Severely burned areas benefit southern Appalachians birds

Their diversity and overall numbers climbed after a 2016 wildfire

Intense wildfires aren’t always bad—at least when it comes to the success of birds in the Appalachians.

After a severe wildfire spread through the southern Appalachian Mountains in North Carolina in 2016, researchers found that the birds weren’t just unbothered. The researchers actually documented an increase in bird abundance and diversity in areas with moderate or high fire severity.

“The wildfires that happened in 2016 were unique, and they included substantial areas of high-severity fire over a large area,” said TWS member Christopher Moorman, a professor of wildlife ecology at North Carolina State University. 

When other researchers with the U.S. Forest Service started to examine how these fires affected soil and water quality, Katie Greenberg, a research ecologist with the agency, became interested in how wildlife were affected. She had studied how past disturbances—like prescribed burns, wind-caused blowdowns and shelterwood harvests—had impacted wildlife.

Greenberg led a study published in Forest Ecology and Management looking at how birds responded one to five years after the fires occurred. Focusing on areas that burned at different intensities, the research team looked at factors like tree mortality and overstory presence and compared them to adjacent unburned areas.

In this high-severity burned area, most overstory trees died within five years of the fire. Credit: Chris Moorman

One of the study authors, Mark Hopey, then visited the plots during breeding season from one to five years post-fire and recorded any bird sightings or sounds at each. Getting to the locations wasn’t easy. “The blackberries grow up very thick, and you have to bust your way through steep and rocky terrain,” Greenberg said.

The researchers found that during this short time after the wildfires, bird diversity and numbers increased. Bird species that prefer disturbance, like chestnut-sided warblers (Setophaga pensylvanica), indigo buntings (Passerina cyanea) and eastern towhees (Pipilo erythrophthalmus), which all nest in shrubs, thrived in more severely burned areas, where the loss of trees allowed more light to reach the ground.

Other species that weren’t disturbance specialists also benefited, like the hooded warbler (Setophaga citrina), white-breasted nuthatch (Sitta carolinensis), black-and-white warbler (Mniotilta varia) and Carolina chickadee (Poecile carolinensis). These birds could be benefitting from more open woodland conditions and thriving in the dense undergrowth after the fire.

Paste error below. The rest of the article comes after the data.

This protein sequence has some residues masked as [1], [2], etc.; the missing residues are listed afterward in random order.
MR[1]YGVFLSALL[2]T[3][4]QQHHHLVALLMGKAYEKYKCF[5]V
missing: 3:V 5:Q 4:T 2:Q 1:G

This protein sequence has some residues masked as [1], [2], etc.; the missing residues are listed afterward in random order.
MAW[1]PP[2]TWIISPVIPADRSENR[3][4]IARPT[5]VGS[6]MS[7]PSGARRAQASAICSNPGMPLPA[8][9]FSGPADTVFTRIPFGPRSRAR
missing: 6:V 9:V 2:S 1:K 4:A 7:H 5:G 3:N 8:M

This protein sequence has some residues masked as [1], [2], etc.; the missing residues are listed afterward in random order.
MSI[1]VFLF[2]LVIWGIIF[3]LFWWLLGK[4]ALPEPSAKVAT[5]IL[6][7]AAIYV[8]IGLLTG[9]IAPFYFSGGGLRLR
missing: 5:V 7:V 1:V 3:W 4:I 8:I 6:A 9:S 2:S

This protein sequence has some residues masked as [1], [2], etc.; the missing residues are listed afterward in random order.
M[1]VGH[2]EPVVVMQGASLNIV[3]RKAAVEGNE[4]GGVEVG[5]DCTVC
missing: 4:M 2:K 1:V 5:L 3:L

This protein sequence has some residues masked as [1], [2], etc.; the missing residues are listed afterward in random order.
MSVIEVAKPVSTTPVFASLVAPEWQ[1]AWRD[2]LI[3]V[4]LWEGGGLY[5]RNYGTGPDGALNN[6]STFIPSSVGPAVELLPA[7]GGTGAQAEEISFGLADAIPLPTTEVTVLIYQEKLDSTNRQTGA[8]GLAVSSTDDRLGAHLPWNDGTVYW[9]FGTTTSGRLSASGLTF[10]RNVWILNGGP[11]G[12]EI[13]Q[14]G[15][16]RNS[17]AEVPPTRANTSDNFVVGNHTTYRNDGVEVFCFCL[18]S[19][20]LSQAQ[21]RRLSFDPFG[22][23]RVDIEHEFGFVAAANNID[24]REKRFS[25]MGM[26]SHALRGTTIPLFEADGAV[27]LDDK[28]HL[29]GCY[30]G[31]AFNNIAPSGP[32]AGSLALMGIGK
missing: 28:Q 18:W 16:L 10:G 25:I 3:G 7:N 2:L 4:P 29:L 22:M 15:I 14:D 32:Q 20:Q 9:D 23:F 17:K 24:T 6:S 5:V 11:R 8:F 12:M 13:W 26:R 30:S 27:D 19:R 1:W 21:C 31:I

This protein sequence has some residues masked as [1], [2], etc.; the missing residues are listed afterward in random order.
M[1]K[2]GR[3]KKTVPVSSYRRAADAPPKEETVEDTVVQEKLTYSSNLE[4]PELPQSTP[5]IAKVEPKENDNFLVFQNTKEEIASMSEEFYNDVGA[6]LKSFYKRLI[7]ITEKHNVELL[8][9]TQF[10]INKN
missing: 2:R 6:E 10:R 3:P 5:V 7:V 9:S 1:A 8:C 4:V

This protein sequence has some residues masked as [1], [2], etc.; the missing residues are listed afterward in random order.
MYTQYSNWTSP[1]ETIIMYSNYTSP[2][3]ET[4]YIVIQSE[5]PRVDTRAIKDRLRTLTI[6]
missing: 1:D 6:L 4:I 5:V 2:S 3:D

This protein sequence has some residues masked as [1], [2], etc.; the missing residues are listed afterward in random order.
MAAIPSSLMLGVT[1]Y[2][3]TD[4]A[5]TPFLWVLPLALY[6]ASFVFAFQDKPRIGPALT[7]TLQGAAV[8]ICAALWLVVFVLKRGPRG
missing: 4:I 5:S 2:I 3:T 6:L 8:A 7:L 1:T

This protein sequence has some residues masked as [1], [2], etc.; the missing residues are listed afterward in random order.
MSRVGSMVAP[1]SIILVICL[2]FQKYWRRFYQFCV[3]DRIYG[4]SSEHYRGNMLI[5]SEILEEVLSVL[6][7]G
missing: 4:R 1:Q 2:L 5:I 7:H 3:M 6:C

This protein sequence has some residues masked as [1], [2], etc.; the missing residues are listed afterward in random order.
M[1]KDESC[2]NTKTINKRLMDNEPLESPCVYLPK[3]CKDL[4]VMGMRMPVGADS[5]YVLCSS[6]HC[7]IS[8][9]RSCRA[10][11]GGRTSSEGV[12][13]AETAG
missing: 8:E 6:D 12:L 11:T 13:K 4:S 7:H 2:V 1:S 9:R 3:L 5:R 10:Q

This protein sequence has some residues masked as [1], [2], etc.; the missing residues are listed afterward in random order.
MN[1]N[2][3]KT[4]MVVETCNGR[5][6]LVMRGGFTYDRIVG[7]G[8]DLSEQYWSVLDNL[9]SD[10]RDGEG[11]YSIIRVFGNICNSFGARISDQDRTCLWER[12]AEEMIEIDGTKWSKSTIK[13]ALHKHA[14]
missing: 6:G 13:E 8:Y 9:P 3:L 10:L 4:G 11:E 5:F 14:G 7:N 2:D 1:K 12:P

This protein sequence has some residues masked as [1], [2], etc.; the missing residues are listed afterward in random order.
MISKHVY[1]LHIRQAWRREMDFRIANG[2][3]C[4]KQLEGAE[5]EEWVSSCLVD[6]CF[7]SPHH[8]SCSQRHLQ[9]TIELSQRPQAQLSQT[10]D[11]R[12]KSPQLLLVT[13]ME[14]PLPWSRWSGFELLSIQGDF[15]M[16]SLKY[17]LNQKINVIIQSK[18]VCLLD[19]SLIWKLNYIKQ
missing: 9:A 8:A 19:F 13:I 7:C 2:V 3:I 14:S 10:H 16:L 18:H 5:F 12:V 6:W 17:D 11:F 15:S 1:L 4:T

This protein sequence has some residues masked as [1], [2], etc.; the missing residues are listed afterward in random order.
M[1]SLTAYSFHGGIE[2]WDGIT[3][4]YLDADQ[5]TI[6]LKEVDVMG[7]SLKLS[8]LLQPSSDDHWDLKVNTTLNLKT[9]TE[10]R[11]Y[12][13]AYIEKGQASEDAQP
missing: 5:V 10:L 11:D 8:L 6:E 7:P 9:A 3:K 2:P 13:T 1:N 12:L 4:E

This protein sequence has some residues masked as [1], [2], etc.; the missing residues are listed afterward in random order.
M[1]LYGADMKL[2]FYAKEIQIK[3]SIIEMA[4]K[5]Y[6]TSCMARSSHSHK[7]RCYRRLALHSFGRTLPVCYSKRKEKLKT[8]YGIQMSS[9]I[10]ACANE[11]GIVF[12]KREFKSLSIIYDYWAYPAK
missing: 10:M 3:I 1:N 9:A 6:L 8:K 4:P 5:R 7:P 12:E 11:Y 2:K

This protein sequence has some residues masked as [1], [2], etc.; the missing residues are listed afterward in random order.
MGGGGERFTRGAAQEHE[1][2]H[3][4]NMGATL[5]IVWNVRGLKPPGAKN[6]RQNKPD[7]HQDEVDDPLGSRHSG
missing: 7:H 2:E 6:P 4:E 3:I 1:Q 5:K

“Even though many of the species are not shrubland birds, they still benefited from the more open forest,” Moorman said.

A stream runs through this area, which didn’t burn during the wildfires. Credit: Chris Moorman

As trees died and brambles, shrubs and tree sprouts thrived, bird numbers steadily grew until by the fifth year, they had doubled in the most severely burned areas. While researchers know some birds, like ovenbirds (Seiurus aurocapilla), don’t respond well to high-severity fires and other canopy-reducing disturbances, the researchers found no species here was very negatively affected.

As climate conditions change, researchers suspect wildfires like these may become more frequent. But even though birds may benefit from them, the team worries about the dangers the severe fires might bring for human health and property. Alternative management practices like timber harvests could reduce canopy cover and benefit species in a more controlled way, they said.

“When you create canopy openings, it’s a unique environment that benefits shrubland birds, ruffed grouse, lizards and other species,” Moorman said. “You have to think about the big picture, especially when the landscape is dominated by closed-canopy forest.”

Header Image: Researchers Peter Caldwell, Katherine Elliott, Katherine Martin, Christopher Moorman and Katie Greenberg, from left to right, studied how wildfire affected birds in the Southern Appalachians. Credit: Joel Scott